Today was one of those days that makes you remember why you love this business so much. And if ever a case was made for every reporter in every newsroom having a smartphone, today was it.
When I walked into the newsroom this morning, the publisher was talking to the city editor and our temporary mobile journalist about a call he’d gotten from a local high school. His son attends the school and they were informing parents about an apparent shooting threat. They told parents they could keep their kids at home or come pick them up if they had already been dropped off. Heavily armed police officers were guarding the school and calls were starting to come into the newsroom from panicked parents.
Since we are on Day Three of our live tweeting experiment, our intrepid journo with the Droid headed up to the school to see what he could find out. As soon as he arrived, the information started flowing right onto our front page. And it was an awesome sight to behold. He was able to get in and speak to the plethora of parents who had arrived to pick up their kids and find out more information from the police and school officials.
The next thing I know, I’m getting a flood of Facebook friend requests (our Twitter updates flow to our Facebook page) from people following the story on our website. When they held an impromptu press conference to assure parents their kids would be safe to come back to class, Jack used Qik on his Droid to send it live as it happened. When it ended, I was able to embed the video right into the full story another reporter wrote when all the excitement died down.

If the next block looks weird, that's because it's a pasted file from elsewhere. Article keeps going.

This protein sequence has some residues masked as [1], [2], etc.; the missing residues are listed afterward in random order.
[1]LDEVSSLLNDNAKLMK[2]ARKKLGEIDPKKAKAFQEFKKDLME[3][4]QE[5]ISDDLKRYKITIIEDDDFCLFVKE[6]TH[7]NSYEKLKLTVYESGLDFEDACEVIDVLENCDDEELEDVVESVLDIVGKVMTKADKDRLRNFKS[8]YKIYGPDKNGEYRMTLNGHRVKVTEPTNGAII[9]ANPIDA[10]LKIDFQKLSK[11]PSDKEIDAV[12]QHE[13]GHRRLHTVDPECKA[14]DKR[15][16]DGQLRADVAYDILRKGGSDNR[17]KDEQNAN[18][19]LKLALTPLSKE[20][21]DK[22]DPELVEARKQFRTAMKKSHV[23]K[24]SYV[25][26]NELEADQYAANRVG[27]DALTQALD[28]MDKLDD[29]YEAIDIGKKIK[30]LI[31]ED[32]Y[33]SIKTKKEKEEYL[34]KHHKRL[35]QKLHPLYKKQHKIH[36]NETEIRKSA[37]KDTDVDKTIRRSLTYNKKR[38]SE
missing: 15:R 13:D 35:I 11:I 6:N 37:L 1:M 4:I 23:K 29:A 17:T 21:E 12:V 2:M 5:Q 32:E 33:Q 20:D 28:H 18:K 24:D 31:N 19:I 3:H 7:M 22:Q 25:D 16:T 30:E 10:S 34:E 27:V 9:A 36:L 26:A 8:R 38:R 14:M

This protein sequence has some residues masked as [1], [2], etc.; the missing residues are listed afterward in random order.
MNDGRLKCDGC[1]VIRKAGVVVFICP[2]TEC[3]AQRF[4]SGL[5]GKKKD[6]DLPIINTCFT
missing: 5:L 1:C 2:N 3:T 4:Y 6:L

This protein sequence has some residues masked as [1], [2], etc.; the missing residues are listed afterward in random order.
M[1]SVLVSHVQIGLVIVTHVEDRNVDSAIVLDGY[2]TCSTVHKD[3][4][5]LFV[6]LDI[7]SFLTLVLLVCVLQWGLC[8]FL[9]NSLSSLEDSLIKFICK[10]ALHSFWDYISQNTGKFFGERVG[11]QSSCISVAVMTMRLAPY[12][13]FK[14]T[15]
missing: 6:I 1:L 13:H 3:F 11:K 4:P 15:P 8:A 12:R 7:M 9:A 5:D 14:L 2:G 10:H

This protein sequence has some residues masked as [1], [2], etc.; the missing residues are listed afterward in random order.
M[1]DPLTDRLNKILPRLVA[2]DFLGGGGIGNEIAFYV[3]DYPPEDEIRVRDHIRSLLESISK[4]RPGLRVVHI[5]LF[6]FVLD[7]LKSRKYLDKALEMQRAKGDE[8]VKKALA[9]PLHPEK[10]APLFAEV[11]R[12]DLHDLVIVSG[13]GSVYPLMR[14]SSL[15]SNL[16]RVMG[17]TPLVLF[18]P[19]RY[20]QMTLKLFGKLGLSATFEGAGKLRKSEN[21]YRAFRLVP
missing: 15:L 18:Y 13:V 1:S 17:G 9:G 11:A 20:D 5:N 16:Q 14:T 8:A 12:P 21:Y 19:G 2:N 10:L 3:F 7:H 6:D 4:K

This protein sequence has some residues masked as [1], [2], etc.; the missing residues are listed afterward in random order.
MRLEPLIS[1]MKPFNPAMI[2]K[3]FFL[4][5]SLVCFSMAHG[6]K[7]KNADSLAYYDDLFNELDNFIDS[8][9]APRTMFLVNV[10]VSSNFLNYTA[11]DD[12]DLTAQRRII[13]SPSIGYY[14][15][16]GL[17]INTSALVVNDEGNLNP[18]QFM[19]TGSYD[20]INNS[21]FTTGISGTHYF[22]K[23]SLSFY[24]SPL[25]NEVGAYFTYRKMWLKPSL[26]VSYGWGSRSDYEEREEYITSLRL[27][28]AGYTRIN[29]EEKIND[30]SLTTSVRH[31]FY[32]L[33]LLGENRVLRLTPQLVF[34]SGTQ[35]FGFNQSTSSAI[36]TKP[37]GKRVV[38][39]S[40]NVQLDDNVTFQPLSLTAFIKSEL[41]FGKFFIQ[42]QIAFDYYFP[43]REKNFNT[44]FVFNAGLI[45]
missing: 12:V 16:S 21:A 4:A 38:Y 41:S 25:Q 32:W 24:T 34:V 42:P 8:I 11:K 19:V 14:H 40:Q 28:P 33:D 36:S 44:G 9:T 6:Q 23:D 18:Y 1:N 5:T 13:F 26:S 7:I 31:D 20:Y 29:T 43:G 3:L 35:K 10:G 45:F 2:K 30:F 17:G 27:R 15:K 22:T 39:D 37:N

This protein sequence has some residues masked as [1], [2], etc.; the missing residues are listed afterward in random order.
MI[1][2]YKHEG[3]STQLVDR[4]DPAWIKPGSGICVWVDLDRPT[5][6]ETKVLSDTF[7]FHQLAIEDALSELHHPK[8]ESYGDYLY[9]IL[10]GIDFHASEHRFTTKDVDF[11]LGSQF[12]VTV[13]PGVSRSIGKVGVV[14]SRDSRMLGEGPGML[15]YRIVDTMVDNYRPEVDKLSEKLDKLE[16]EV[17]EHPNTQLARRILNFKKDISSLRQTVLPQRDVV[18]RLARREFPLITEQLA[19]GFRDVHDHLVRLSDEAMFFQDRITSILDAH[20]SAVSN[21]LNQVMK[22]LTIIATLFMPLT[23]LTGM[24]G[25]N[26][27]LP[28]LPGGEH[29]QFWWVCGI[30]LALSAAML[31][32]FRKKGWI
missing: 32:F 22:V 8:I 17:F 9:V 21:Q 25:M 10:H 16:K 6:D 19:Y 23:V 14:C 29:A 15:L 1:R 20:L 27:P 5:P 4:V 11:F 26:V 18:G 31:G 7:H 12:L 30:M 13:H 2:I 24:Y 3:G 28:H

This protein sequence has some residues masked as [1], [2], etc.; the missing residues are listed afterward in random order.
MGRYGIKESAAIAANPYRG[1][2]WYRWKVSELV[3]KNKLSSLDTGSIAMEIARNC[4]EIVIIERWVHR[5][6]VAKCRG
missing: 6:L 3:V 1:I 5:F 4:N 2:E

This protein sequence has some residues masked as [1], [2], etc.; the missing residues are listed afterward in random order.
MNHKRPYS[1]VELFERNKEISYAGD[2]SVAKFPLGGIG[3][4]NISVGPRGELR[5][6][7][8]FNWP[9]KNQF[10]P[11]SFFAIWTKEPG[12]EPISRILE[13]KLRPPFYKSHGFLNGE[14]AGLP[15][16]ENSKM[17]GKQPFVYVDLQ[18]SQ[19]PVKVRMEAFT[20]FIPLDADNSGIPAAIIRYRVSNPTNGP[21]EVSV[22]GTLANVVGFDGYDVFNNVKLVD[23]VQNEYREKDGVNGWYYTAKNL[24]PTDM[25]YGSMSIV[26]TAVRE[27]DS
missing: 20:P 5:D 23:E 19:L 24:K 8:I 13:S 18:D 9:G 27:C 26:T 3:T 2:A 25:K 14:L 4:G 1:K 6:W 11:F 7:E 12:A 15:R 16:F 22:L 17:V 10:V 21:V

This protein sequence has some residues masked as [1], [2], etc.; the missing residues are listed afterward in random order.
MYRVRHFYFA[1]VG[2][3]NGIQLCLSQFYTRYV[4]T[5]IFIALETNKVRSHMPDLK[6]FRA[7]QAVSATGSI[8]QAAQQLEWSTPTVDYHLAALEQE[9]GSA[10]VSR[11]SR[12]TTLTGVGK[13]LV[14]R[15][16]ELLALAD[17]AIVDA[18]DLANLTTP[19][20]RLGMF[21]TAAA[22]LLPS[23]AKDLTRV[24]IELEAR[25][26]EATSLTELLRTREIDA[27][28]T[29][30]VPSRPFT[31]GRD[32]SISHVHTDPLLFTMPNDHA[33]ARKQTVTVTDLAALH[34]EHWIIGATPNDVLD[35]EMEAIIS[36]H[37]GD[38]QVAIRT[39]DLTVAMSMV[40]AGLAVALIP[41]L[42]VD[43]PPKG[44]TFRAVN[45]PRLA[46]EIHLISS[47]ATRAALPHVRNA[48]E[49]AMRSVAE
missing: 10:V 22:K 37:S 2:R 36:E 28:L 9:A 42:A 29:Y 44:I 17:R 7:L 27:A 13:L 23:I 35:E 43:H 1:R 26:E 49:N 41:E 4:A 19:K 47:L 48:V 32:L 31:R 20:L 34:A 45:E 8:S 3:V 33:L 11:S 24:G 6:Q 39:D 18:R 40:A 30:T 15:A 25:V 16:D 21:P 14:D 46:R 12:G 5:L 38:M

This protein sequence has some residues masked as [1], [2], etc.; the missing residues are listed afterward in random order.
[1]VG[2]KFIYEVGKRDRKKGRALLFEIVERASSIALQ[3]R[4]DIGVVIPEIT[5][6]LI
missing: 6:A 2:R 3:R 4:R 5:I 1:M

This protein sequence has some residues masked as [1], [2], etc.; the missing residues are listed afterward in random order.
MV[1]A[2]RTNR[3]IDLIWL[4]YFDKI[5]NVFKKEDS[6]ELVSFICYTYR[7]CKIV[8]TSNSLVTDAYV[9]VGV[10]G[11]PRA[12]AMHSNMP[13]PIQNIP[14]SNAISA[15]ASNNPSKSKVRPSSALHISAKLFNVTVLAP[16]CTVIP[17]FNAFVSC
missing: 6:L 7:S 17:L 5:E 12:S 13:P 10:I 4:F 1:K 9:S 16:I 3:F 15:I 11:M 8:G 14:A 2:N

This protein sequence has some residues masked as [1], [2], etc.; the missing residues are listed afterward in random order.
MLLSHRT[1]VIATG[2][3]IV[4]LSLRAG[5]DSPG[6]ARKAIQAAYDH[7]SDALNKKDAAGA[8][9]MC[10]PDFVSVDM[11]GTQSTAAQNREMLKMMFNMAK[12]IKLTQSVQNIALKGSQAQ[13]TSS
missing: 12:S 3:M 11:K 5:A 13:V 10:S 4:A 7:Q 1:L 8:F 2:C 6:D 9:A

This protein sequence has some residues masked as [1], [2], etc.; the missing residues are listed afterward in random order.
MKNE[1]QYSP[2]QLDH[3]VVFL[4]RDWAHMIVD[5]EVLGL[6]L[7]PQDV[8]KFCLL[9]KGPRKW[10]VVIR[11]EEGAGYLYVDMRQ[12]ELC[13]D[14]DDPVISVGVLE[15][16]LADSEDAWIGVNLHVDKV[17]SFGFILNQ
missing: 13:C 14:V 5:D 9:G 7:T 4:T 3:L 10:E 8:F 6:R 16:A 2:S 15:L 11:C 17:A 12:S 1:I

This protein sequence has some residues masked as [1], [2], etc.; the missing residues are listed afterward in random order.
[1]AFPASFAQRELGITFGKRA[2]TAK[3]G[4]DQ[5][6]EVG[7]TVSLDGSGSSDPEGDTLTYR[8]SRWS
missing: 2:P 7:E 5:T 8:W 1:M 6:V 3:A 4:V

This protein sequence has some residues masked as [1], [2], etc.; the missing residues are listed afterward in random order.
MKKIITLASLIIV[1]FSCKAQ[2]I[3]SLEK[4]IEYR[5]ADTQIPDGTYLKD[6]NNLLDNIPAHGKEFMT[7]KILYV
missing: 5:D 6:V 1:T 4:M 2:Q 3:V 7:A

We were able to tweet – as the words “the suspect has been arrested” as the words were coming out of the Administrator’s mouth, flowing it to our site and thus making our leap into real time news. It was incredible to behold and the best part is the entire newsroom, from my usual ‘bah humbuggers’ to the ones who’ve embraced it, could finally see all of this in action.
I think it’s one thing to talk about the Hudson River landing and Twitter’s role there, or Twitter’s role with Haitian relief to these folks, but it’s simply not going to “sink in” until they can see it in action locally like they did this morning.
It’s been an awesome morning. I will stipulate that by also saying I am terribly glad nobody was hurt and that the threats never came to fruition. My daughter graduated from this very school only last year.
Yesterday, we held an impromptu meeting to discuss some issues with this experiment and to see what could be improved. Some lessons from that – and from this morning are below:
What do you think?
I work as the Web Editor and Social Media Coordinator for the Grand Island Independent, in Nebraska, which is owned by the Omaha World Herald.
~ Journalism allows its readers to witness history; fiction gives its readers an opportunity to live it. ~ John Hersey
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